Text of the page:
I'm looking to implement sessions for a web server that I'm developing in my free time. Currently, it had cookie support, so users could implement their own session management, but this is something that should be handled by the web server. I'm faced with two secure options:
- Store it in memory, and expire the session if the user does not make a request over a certain amount of time. This has the advantage of speed; accessing the memory is fast. It's also easier to implement, but this is a non-concern.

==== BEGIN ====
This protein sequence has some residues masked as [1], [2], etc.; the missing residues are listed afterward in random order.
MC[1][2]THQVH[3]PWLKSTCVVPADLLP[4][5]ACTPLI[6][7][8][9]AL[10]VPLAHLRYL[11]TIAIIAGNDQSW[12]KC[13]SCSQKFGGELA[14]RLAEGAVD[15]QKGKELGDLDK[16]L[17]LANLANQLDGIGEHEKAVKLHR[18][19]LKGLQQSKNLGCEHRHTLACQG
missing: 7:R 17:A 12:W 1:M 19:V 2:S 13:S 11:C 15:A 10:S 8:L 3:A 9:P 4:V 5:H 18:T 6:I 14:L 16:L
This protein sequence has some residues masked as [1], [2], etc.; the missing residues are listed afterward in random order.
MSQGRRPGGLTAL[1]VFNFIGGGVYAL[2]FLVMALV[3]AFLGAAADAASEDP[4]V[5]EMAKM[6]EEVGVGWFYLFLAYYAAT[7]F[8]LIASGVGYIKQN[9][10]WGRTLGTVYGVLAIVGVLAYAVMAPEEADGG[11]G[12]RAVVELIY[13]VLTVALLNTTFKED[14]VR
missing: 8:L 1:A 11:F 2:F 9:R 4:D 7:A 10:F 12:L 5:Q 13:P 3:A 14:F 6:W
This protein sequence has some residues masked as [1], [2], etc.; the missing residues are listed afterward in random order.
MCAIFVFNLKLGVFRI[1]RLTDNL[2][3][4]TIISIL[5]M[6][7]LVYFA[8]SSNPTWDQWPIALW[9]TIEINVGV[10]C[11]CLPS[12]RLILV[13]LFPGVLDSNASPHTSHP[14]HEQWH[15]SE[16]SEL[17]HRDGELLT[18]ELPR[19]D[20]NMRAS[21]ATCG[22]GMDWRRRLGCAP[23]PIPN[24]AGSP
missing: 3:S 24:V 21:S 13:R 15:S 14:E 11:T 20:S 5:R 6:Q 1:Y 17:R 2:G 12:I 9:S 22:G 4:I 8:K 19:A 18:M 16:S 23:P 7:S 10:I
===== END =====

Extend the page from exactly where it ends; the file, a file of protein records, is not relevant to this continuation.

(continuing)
- Store it in a database of some sort, and expire the session if the last_access time is over a certain amount of time. This has the advantage of persistence; a server shutdown, restart, etc. will not impact this. It would also be possible to use a database on another server for this purpose, allowing multiple servers to share sessions (e.g. for load balancing).
I'm trying to decide whether keeping sessions over a restart or shutdown is important enough to sacrifice the speed of storing it in memory, or whether I should simply cache sessions and store them in a database of some sort as a "backup", e.g. in the event of a crash or a restart, I would restore sessions (if they're not expired) from the database. Edit: This is in a single-threaded environment. It's not an option to multithread it.
From the perspective of the user of the web server, which is more important? Speed, or persistence?